We may be somewhat presumptuous about your personal finances, but there's something else in your question we cannot let pass. No insurance = can't go to your old dentist? That's a bit of a non-sequitur. People regularly pay out of pocket willingly, if not gladly, for the services of accountants, plumbers, beauticians, and other professionals without insurance benefits for these services. If you've gone for years to the dentist with little more done for you than a cleaning, the typical dental fee for these services would, in our experience, be less than a visit from your plumber. For a lower examination fee, you've given up a dental practice that you presumably developed some comfort with, in addition to the obvious value of the knowledge your old dentist has gained about you over the years. Now you are facing a lack of trust with a new dentist whom you have just met. If you wouldn't mind the embarrassment of going back to your old dentist, we bet you'd trust him to give you a second opinion about that filling.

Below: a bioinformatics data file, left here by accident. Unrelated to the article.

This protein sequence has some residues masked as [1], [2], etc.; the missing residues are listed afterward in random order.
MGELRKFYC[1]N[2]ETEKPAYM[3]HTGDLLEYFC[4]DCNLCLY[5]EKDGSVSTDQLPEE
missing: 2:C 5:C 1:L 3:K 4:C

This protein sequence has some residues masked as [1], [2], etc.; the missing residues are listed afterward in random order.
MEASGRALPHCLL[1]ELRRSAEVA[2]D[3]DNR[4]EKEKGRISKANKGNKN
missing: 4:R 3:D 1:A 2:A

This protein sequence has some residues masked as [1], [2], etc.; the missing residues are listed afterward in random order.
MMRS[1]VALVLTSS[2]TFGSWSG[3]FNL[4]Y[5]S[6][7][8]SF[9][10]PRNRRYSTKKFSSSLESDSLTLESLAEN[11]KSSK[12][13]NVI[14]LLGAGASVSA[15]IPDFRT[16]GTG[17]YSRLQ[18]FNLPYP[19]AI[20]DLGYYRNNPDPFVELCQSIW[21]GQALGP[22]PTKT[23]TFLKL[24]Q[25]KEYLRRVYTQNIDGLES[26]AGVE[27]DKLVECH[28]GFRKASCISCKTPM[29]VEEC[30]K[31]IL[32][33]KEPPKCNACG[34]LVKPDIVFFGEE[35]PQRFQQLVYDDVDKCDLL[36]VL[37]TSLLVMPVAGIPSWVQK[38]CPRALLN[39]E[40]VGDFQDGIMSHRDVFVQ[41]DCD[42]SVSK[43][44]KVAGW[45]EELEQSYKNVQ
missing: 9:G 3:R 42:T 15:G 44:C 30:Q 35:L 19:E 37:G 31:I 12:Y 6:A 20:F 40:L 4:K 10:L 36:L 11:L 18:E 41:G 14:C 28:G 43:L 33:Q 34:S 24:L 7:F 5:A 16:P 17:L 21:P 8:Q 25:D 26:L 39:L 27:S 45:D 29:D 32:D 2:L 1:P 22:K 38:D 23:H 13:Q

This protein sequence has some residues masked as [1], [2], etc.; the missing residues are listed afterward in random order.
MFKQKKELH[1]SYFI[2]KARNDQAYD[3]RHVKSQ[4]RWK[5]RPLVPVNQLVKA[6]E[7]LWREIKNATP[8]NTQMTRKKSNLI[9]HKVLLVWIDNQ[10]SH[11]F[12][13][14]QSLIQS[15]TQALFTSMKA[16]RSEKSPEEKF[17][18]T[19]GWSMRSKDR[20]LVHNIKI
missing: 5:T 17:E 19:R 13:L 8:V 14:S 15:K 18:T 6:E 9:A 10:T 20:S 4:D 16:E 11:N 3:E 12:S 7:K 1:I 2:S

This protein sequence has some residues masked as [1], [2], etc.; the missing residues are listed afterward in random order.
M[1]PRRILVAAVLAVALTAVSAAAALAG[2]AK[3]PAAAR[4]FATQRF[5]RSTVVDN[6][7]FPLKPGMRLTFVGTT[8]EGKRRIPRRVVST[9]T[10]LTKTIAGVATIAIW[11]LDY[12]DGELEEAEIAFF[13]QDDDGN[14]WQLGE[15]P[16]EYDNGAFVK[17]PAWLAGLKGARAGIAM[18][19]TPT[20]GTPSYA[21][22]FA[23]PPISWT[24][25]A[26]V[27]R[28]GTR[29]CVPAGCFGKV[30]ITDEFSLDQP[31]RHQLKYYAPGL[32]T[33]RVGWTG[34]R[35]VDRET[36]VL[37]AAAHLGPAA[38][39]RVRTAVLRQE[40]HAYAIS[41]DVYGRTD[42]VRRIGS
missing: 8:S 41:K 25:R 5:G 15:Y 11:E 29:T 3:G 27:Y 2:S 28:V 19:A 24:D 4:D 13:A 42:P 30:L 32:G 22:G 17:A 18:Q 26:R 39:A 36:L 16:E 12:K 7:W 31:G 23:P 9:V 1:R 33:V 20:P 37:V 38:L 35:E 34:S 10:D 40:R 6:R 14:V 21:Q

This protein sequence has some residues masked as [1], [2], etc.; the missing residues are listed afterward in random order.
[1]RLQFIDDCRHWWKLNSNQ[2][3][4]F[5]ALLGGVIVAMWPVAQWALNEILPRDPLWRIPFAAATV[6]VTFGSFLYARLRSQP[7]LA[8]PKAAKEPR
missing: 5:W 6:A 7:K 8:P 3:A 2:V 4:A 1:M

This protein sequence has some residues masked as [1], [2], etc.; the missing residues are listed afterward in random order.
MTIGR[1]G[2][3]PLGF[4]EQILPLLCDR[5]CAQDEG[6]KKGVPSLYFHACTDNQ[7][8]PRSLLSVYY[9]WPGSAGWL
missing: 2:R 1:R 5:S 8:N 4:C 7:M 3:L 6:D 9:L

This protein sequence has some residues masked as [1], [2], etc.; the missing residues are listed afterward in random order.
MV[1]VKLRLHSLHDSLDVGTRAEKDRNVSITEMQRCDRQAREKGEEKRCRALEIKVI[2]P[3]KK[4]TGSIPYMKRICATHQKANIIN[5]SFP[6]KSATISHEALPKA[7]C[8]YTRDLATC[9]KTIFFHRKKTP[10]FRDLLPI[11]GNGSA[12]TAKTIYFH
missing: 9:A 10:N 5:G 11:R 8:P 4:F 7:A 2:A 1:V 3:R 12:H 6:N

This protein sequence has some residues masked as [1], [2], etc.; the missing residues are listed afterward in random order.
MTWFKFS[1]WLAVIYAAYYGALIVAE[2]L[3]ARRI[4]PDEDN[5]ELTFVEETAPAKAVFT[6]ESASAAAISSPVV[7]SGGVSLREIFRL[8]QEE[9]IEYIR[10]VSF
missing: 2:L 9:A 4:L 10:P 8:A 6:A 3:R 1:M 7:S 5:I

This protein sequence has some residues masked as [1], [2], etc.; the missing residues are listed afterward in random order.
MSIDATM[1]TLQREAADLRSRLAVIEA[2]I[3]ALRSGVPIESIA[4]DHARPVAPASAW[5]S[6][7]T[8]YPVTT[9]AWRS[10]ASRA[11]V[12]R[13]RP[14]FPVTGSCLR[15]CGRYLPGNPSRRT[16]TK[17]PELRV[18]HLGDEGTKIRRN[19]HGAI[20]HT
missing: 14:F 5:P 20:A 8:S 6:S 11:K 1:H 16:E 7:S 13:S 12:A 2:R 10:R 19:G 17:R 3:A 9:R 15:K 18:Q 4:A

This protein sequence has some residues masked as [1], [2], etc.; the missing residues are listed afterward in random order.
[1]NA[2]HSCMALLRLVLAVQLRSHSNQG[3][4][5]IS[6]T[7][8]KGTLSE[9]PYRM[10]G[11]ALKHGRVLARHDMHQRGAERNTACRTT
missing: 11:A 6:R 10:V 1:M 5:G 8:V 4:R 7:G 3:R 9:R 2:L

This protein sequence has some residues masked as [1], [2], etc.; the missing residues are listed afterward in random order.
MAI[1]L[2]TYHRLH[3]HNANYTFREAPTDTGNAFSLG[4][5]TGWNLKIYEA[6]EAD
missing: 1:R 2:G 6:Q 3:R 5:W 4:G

Think about it. There's more value in dentistry than can be had for a "tickler" fee.

Q: I went to a new dentist last week. I went in for a check up and cleaning. They said I need a two-part cleaning (my insurance won't cover the first part); it was called a gross something or other cleaning; it was 95 bucks.

I don't understand why I need this... I have never had any cavities, no braces, no caps, nothing wrong with my teeth--they are in perfect condition. They said I had "a little gingivitis around the gums", then tried to sell me some expensive toothbrush that "came in white or black, the black is really sheik". They also tried to sell me a $350.00 tooth whitening thingy (my teeth are not that yellow).